Support Government Worker's Battle, or We Will All Suffer the Economic Consequences
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Likewise, 1199/SEIU alienated progressives with its selfish dealmaking under former New York Governor George Pataki, a Republican. For example, when Blue Cross Blue Shield privatized, the healthcare workers union brazenly claimed the one-time windfall of money to pay for wage increases, in exchange for endorsing the man who was stepping on every other member of the traditional Democratic coalition.
The lukewarm support for unions generally and for government workers unions in particular in the progressive world is partly a legacy of such missteps by unions themselves. But in addition, there’s a more fundamental source of tension that is often ignored: most people who constitute the opinion-making class among liberals and progressives are upper middle class and mostly white. The progressives in academia and journalism, and the staff of most nonprofits from all movements, think tanks and foundations, are from a class that has little to no contact with unions. Even when there is an intellectual understanding of labor’s role in US history, there is often a lack of sympathy about the need for unions today. This is particularly true among liberal and progressive foundations, where support for unions is often a hot-button issue with boards of directors and top executives. Because these foundations represent the employer class for the social change movement, this has impeded the development of more effective strategies to counter the right-wing agenda.
Even among unions the fissures run deep. In New York, for example, where newly elected Democratic Governor Andrew Cuomo has made slashing the state budget his single-minded mission, organized labor has not put up a united front against the cutbacks. The construction unions were especially eager to sell out the government workers unions for their own benefit. Ott explains how this works: “With the crashing economy, unemployment in the building trades in NYC is now somewhere in the 35 percent range, and some political entity comes along and says to the trades, ‘Hey, we will produce some jobs for your members on the capital side if you support us politically in this revenue fight.’”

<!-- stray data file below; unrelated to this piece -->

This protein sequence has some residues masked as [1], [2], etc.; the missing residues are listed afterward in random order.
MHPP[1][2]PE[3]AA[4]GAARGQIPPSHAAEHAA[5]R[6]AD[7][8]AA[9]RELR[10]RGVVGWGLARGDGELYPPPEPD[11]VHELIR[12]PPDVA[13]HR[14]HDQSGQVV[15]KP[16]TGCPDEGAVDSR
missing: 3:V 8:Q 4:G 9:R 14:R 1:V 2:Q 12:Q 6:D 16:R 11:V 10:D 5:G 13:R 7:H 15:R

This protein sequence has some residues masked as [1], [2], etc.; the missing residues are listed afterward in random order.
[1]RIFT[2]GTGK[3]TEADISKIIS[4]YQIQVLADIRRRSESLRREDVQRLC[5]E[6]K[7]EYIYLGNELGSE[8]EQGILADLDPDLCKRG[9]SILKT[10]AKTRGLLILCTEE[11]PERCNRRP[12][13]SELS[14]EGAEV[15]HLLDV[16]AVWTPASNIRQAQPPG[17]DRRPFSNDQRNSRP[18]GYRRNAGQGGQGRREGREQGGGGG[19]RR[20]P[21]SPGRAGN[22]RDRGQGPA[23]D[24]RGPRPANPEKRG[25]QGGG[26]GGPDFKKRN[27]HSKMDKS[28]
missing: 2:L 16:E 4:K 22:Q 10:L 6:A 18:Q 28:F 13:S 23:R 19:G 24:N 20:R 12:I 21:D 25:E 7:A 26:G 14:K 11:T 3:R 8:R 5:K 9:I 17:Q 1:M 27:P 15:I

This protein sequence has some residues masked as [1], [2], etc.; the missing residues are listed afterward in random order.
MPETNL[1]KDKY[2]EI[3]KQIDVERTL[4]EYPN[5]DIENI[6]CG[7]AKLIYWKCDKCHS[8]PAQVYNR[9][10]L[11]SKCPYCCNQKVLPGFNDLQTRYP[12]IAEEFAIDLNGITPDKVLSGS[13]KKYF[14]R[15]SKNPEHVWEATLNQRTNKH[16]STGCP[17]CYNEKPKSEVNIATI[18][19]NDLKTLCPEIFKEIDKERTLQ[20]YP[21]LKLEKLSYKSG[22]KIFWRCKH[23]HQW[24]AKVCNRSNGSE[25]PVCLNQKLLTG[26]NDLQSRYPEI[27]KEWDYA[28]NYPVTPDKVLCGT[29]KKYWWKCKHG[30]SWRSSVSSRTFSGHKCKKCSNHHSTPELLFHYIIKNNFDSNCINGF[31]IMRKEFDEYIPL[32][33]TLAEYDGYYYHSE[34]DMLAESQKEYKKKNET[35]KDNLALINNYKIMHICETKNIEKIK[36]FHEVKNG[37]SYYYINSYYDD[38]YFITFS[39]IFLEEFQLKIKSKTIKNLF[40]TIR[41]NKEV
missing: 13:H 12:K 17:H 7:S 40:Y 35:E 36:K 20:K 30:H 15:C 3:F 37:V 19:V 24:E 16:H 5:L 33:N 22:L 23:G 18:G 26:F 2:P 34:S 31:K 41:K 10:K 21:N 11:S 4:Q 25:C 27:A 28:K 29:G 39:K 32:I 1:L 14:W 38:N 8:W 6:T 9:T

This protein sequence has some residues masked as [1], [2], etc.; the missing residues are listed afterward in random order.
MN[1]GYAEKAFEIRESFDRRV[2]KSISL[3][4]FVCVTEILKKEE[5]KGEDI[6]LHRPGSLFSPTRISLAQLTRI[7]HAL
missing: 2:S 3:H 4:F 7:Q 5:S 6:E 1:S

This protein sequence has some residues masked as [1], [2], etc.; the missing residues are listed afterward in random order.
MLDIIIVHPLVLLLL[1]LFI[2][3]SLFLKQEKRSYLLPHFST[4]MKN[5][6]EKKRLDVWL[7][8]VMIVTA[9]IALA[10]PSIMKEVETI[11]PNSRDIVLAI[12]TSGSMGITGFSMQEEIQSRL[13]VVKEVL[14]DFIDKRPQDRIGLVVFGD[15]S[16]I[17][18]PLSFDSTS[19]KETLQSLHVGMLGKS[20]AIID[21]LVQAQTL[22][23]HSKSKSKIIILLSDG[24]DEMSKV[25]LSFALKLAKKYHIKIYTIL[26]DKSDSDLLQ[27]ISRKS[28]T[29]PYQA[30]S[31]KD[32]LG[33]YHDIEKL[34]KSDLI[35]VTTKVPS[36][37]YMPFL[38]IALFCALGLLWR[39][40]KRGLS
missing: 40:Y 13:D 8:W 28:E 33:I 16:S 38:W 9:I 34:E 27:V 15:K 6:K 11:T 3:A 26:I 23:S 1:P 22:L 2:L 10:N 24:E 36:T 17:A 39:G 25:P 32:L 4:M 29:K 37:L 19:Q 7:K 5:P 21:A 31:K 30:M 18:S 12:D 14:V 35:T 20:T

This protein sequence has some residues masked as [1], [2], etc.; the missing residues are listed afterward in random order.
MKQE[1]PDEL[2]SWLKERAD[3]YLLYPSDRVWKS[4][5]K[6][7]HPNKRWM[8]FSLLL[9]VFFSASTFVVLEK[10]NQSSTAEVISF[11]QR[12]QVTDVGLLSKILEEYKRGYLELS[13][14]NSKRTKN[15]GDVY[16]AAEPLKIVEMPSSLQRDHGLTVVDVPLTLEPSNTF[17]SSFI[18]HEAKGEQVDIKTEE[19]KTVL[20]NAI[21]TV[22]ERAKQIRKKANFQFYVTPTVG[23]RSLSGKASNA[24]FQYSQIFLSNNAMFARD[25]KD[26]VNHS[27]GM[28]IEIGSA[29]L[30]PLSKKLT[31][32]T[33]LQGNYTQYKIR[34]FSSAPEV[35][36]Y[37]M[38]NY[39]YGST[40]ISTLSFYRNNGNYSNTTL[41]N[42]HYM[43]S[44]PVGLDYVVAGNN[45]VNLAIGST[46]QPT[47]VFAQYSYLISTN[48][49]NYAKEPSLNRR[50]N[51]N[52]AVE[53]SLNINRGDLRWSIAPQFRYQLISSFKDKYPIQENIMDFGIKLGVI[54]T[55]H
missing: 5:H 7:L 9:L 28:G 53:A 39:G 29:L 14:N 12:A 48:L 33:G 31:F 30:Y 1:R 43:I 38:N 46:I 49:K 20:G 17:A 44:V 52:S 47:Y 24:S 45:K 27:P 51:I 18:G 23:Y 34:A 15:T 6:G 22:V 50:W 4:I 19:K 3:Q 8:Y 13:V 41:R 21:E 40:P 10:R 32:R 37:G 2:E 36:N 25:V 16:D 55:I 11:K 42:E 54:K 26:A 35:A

This logic is not unusual for construction unions, which operate largely as craft unions—representing workers with a specific craft or skill, who have the ability to negotiate for themselves by withholding that skill. The construction unions have a long history of being an elitist labor force that has been used by politicians to split the union movement.
Rutgers’s Janice Fine says that overcoming divisions will take real work among unions. “When unionization rates and corresponding pay and benefits are so asymmetrical between the public and private sectors, unions have to take very deliberate steps to preserve solidarity,” she says, citing historical examples of public unions providing support to private sector unions by boycotting products, stores and companies, and supporting union products, banks and hotels. “This tradition is gone, and union members need to go back to consuming in a way that supports the unionized class. And private sector unions need to resist the short-term gain of undercutting public sector unions’ wages, benefits and pensions as it will only reinforce a race to the bottom that has no place for unions of any kind.”
The entire house of labor and all progressives must understand that we have not had a moment as threatening as this in our lifetime. The right is making the connections—attacking public employee unions and public services at the same time in order to wage complete war on the poor, people of color, and the working and middle classes of this country. Sadly, the left has not made the connections. To the extent that public sector unions, private sector unions and those fighting budget cuts allow themselves to be divided, they are playing into the right’s hands.